Petersburg, Alaska
July 1, 2010 - July 12, 2010

11 July 2010


My last full day in Petersburg another friend offered to take me up the Stikine River to see Shakes Glacier. I was picked up around 11:00 a.m. we packed the skiff and hooked it up to the truck. The skiff engine is the same kind of propulsion as a jet ski so it works in very shallow water, which I found was very important on this trip. We drove to the boat landing about 25 miles from Papke's landing and launched the boat. Unlike the other days I spent in a boat this day was colder and it was raining fairly steady so we decked out in full rain gear, yellow rain pants and all. I was feeling pretty silly until we actually got the boat in the water and got moving. The rain would drive down at you and it made it extremely cold and I was thankful for the rain gear I was wearing. Lucy the dog came with us, and we launched the boat. We made our way across Frederick sound to the mouth of the Stikine River. The sound was choppy and rough and once again I was glad to be sitting on a small float cushion for the little padding it gave me.

As we entered the river the mountains were amazing. They rose up on either side of us towering over us with their snow capped tops. Unfortunately it was raining so hard I didn't dare take out the camera. As the day wore on the clouds moved lower and lower and it was harder to see the mountains around us. We did see two side by side amazing waterfalls that I wish I had taken a picture of. The water chose it's own direction down the mountains and one of them was running almost sideways like a waterslide at an amusement park.

One of the first places we visited was Twin Lakes. They are two freshwater lakes on the mountains that are fed by warm springs. I put my hand in the water and was surprised at how tepid it felt. Definitely warmer than the cold wind and rain I was standing in. Lucy, the dog, followed us up the trail picking up every stick she could find hoping we would throw it for her. There weren't many clear places to throw it but I gave it a toss for her every chance I got.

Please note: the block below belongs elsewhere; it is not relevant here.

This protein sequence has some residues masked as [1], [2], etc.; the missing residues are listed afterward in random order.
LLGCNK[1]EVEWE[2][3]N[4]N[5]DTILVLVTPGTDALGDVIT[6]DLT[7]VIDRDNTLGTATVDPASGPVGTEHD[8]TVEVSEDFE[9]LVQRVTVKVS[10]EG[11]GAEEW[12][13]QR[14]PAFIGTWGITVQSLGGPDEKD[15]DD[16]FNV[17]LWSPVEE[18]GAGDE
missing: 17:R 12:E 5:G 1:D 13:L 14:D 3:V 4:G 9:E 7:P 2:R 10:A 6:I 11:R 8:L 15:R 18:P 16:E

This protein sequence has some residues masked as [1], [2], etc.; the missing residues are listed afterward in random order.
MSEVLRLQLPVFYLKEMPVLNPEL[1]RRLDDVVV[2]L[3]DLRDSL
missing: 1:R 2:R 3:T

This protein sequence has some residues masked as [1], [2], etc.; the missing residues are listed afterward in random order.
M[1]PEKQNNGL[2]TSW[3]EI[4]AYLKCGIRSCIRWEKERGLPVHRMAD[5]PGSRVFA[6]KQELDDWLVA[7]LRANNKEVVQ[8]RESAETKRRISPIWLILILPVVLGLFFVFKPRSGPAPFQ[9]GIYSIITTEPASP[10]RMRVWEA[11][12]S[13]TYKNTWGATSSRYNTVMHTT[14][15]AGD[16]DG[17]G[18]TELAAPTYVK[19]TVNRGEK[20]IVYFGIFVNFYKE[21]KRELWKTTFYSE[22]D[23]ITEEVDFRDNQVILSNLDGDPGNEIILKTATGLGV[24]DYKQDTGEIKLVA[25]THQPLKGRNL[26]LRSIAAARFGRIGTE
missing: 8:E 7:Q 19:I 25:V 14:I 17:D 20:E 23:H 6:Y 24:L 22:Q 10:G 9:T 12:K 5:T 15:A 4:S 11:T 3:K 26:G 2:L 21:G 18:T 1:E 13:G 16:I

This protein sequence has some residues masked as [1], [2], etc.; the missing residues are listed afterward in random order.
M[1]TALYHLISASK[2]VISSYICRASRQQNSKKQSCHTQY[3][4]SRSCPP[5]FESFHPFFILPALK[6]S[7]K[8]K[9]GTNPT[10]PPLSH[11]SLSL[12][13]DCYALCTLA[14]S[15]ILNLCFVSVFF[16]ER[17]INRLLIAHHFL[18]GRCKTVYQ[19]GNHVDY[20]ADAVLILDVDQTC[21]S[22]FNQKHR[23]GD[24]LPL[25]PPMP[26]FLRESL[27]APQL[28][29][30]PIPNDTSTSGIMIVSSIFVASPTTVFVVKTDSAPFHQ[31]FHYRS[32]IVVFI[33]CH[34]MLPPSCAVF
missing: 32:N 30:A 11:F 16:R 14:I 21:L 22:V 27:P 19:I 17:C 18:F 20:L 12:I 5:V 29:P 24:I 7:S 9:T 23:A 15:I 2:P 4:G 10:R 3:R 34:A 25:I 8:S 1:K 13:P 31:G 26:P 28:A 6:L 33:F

We hopped back into the boat and made our way to a clear stream. The Stikine River is very silty and the overall color is a pale brown. As soon as we turned into this stream you could see the water instantly turn clear. You could see the bottom very clearly. It was interesting at the mouth of the stream watching the clear water mix with the brown water of the Stikine.

I truly realized how shallow parts of the Stikine River were as we made our way along because of all the fallen trees. There were huge dead trees all around us grounded on the bottom. The trees were easily 50 to 75 feet tall. It felt like we were moving through a tree graveyard. The branches had all been stripped off and all that was left lying on their sides were the trunks and the root systems. You could see most of the roots and about 1/2 the trunks of the trees that were stranded on the bottom of the river. There were times when there were hundreds of these dead trees around us and I realized at one point that we were moving through about 2 feet of water.

We made our way towards Shakes Lake to try to make our way up to the Shakes Glacier. My guide had tried to make the trip the other day but the entrance to the lake was so completely blocked by glaciers that it was impassible. We decided to take a look knowing that at least we would see some icebergs.

I could tell the minute we turned into the water that was the run off from the glacier. The muddy brown color of the Stikine quickly turned into that amazing green color that I've only seen come off a glacier. The air turned cold very quickly and the smaller icebergs began to appear. This glacier was very different from the La Conte Glacier. At La Conte there was a big ice flow of small chunks of ice at the mouth of the river. At Shakes there were huge icebergs, absolutely massive in size that blocked our way. My guide meandered in and out of the huge icebergs and the rain let up enough that I was able to take some pictures.